Photo: Joseph Mayers

Kev Carmody grew up on the Western Darling Downs area of Southern Queensland. His early childhood was simple but happy, mixing mostly with stockmen, drovers, fencers, ring-barkers and timber-getters. His family, although poor lived largely off the land growing vegetables near the small three roomed ant-bed floored hut and hunting and catching everything from kangaroos to fish.


In 1956, when he was ten, Carmody was sent to a “Christian school” which he has described as “little more than an orphanage”. After school Kev returned to his rural roots working as a back country labourer doing everything from bag lumping, cane cutting to wool pressing. He told one newspaper that his musical career was “a far cry from the 15 year old who thought he’d spent the rest of his life pressing wool. Mind you, I had a job then, I was actually making money. Not with this music caper….”

When he was 33 he got the opportunity to go to University where he studied history, geography and music eventually progressing to work on a PhD. His thesis topic, not surprisingly, was the history of the Darling Downs between 1830 – 1860. His career in music started while he was at University. He explains: “They accepted me in there on probation, and it was a bit of a funny one really because I could hardly read or write. I had no mastery of the written language… But I was lucky. I had good lecturers and they let me bring the guitar in for the first six months as a means of implementing oral history and my background and what I wanted to say into the tutorial. And it worked really bloody well.”

Music had always been around him. As a child he listened to old records on the family’s wind-up 78 gramophone and, absorbed everything from country music to classical from an old valve wireless. He did not, and still does not see himself as “a musician” in the way that most musicians see themselves. Still the influences upon him were powerful and profound.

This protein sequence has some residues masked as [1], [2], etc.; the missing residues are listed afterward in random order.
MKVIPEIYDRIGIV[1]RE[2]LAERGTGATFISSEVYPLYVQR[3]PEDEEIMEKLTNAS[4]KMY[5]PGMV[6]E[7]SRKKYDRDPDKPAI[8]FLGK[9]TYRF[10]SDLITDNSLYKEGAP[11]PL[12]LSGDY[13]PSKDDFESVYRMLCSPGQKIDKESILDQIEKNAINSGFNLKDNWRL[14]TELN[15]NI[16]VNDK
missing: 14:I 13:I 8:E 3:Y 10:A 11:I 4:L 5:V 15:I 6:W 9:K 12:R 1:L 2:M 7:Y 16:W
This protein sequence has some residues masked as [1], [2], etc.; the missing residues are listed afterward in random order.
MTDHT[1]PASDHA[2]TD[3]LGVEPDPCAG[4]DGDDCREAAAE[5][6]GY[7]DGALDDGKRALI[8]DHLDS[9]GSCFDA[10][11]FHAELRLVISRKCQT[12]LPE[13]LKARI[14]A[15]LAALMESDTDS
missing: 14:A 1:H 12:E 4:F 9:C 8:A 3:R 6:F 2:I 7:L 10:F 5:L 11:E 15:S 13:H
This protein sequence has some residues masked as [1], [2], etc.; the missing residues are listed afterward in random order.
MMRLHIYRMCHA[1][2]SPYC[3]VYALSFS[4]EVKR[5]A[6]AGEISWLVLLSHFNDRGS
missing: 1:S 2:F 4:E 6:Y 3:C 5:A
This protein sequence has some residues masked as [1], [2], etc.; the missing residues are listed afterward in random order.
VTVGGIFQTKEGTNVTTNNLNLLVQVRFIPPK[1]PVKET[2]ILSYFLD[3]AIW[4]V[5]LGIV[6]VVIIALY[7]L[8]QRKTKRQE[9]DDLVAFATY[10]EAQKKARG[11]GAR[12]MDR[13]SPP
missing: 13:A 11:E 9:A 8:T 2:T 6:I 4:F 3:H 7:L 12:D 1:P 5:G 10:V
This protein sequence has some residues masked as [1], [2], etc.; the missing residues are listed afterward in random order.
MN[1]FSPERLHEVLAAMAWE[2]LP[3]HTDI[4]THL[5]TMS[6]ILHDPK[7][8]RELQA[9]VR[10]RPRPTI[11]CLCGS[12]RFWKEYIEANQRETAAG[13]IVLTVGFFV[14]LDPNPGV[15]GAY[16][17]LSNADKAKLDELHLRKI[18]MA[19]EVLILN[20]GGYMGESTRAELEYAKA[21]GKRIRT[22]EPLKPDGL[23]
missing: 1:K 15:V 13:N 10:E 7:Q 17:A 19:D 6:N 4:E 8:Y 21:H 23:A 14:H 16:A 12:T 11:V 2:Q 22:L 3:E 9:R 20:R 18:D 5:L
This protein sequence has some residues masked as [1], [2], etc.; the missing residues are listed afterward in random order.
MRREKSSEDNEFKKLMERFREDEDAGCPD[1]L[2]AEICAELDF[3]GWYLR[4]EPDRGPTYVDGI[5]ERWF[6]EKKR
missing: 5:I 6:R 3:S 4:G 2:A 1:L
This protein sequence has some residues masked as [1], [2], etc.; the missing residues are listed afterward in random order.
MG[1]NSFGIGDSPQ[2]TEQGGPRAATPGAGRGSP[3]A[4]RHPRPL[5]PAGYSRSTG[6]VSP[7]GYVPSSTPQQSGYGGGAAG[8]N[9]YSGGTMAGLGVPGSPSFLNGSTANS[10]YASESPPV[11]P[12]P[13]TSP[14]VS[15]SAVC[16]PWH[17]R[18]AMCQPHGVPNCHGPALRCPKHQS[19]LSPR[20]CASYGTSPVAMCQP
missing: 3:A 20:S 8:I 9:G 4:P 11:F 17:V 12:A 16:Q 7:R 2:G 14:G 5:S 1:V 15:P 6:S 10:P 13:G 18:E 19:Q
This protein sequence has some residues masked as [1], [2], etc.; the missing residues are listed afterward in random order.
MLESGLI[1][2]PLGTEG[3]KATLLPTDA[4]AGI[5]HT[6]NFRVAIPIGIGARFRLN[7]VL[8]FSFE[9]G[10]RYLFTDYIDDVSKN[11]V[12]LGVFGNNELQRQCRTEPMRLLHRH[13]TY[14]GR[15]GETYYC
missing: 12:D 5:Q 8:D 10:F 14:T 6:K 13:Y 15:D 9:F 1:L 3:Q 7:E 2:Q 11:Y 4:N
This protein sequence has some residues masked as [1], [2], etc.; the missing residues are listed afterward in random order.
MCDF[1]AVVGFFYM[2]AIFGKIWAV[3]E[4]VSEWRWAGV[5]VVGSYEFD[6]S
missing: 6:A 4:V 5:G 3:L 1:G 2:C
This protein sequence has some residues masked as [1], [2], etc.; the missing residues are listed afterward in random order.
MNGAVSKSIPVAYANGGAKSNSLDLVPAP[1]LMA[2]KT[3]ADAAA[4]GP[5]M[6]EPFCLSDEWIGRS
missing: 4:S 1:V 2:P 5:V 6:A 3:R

Carmody’s initial inspiration came from a truly rural, oral tradition. Both his second generation Irish father and Murri mother came from powerful oral traditions. Carmody still talks about the stories and songs he was told and taught by his first generation Irish Grandmother, Murri grandparents and his Murri family.

Kev Carmody has lived out the life of a modern troubadour. He was a travelling singer/songwriter with a base in southern Queensland and an itinerary which found him touring the world. He has played concerts in Australian gaols. He has worked with marginalised children as part of a community education program at Logan City “to encourage the kids to come up with artistic ideas, find their spirit, and, most importantly, their self-esteem.” You could often find him at a Greenpeace rally or fund-raiser, a world music celebration, an Aboriginal musical festival, on a university campus, or playing at regular concert venues.

What sort of music does Kev Carmody make?

Aboriginal Australia now has many contemporary voices, one of which is Kev Carmody. Kev released his first album Pillars of Society in 1988, at which time Sydney Morning Herald reviewer Bruce Elder wrote that Kev was “Australia’s Black Bob Dylan”.